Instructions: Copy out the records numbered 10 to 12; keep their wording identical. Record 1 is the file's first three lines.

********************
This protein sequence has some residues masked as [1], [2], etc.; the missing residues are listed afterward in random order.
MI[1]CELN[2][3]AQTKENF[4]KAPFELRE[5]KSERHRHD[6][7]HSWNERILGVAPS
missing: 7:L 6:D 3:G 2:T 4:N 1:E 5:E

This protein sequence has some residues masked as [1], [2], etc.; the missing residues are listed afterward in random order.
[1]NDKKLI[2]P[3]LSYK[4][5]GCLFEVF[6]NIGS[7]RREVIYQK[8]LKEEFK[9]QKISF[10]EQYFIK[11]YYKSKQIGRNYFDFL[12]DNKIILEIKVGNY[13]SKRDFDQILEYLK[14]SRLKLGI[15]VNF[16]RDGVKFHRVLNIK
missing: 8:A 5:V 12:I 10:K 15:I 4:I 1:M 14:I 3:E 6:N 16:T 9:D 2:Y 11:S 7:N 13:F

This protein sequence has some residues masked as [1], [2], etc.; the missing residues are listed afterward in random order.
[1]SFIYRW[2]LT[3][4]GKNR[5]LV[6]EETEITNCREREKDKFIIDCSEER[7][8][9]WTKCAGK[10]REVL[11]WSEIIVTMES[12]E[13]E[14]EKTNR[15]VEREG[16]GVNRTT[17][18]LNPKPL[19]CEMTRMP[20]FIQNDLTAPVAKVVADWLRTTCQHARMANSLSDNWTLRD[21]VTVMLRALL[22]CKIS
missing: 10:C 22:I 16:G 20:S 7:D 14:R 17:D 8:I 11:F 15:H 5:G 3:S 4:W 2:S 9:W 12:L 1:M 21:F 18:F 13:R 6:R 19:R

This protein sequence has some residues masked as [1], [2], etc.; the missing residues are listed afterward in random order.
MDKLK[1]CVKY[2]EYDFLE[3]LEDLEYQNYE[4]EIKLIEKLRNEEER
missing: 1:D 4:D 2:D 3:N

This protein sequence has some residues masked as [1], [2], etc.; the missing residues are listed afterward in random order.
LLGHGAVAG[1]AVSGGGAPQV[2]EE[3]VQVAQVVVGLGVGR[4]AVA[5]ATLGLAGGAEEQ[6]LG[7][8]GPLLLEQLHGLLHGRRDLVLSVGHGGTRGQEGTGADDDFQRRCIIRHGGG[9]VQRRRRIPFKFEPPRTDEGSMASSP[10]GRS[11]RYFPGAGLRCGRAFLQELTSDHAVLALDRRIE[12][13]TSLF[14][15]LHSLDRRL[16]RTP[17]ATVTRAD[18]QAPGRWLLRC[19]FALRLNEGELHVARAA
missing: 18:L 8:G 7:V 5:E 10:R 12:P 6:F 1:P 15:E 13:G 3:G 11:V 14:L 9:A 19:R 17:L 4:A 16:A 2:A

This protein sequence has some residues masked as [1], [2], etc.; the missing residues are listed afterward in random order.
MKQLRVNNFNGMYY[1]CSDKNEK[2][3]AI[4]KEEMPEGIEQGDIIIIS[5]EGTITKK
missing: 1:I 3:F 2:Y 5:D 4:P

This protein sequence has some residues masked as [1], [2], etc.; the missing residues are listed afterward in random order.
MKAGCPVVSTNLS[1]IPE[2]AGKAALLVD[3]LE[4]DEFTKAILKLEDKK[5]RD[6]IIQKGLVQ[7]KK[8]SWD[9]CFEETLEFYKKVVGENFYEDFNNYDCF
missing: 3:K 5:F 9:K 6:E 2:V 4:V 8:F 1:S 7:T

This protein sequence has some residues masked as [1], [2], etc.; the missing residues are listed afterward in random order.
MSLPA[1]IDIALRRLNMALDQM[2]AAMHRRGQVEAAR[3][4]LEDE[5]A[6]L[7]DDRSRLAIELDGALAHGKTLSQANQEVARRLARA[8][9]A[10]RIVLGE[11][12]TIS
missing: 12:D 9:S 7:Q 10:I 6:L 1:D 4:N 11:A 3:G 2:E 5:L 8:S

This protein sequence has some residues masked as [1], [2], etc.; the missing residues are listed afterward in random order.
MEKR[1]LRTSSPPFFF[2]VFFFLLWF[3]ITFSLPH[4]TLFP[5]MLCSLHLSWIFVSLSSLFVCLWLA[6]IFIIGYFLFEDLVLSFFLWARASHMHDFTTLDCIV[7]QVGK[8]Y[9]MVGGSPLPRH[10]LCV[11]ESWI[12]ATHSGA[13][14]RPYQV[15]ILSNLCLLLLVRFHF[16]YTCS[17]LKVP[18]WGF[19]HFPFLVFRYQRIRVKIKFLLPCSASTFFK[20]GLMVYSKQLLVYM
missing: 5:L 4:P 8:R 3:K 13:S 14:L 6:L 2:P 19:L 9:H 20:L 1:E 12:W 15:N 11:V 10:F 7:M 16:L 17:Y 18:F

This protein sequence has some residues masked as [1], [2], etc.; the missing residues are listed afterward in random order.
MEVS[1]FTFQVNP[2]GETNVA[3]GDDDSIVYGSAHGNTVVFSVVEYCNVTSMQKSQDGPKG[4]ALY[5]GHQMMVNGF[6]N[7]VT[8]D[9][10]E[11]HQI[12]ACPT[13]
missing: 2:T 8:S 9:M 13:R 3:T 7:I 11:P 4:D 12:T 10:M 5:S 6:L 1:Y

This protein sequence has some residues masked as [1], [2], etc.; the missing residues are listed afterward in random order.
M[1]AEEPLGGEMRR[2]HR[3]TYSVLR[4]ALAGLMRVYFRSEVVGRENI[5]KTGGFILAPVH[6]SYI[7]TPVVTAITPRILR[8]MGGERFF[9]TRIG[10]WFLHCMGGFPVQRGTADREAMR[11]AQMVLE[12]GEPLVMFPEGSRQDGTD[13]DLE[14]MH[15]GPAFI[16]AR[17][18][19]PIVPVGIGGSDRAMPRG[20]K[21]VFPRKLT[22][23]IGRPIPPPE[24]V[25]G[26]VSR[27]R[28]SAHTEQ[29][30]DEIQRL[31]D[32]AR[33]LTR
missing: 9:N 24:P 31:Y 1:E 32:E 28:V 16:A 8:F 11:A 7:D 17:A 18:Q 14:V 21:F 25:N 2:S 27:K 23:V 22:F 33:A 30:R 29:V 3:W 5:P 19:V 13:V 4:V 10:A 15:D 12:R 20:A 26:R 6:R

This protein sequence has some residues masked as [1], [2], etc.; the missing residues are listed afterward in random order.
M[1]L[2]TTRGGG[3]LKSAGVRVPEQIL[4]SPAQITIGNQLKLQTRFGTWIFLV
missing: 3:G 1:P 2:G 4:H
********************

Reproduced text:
This protein sequence has some residues masked as [1], [2], etc.; the missing residues are listed afterward in random order.
MEVS[1]FTFQVNP[2]GETNVA[3]GDDDSIVYGSAHGNTVVFSVVEYCNVTSMQKSQDGPKG[4]ALY[5]GHQMMVNGF[6]N[7]VT[8]D[9][10]E[11]HQI[12]ACPT[13]
missing: 2:T 8:S 9:M 13:R 3:T 7:I 11:P 4:D 12:T 10:M 5:S 6:L 1:Y

This protein sequence has some residues masked as [1], [2], etc.; the missing residues are listed afterward in random order.
M[1]AEEPLGGEMRR[2]HR[3]TYSVLR[4]ALAGLMRVYFRSEVVGRENI[5]KTGGFILAPVH[6]SYI[7]TPVVTAITPRILR[8]MGGERFF[9]TRIG[10]WFLHCMGGFPVQRGTADREAMR[11]AQMVLE[12]GEPLVMFPEGSRQDGTD[13]DLE[14]MH[15]GPAFI[16]AR[17][18][19]PIVPVGIGGSDRAMPRG[20]K[21]VFPRKLT[22][23]IGRPIPPPE[24]V[25]G[26]VSR[27]R[28]SAHTEQ[29][30]DEIQRL[31]D[32]AR[33]LTR
missing: 9:N 24:P 31:Y 1:E 32:E 28:V 16:A 8:F 11:A 7:D 17:A 18:Q 14:V 21:F 25:N 2:S 27:K 23:V 22:F 33:A 30:R 29:V 3:W 5:P 19:V 13:V 4:V 10:A 15:D 12:R 20:A 26:R 6:R

This protein sequence has some residues masked as [1], [2], etc.; the missing residues are listed afterward in random order.
M[1]L[2]TTRGGG[3]LKSAGVRVPEQIL[4]SPAQITIGNQLKLQTRFGTWIFLV
missing: 3:G 1:P 2:G 4:H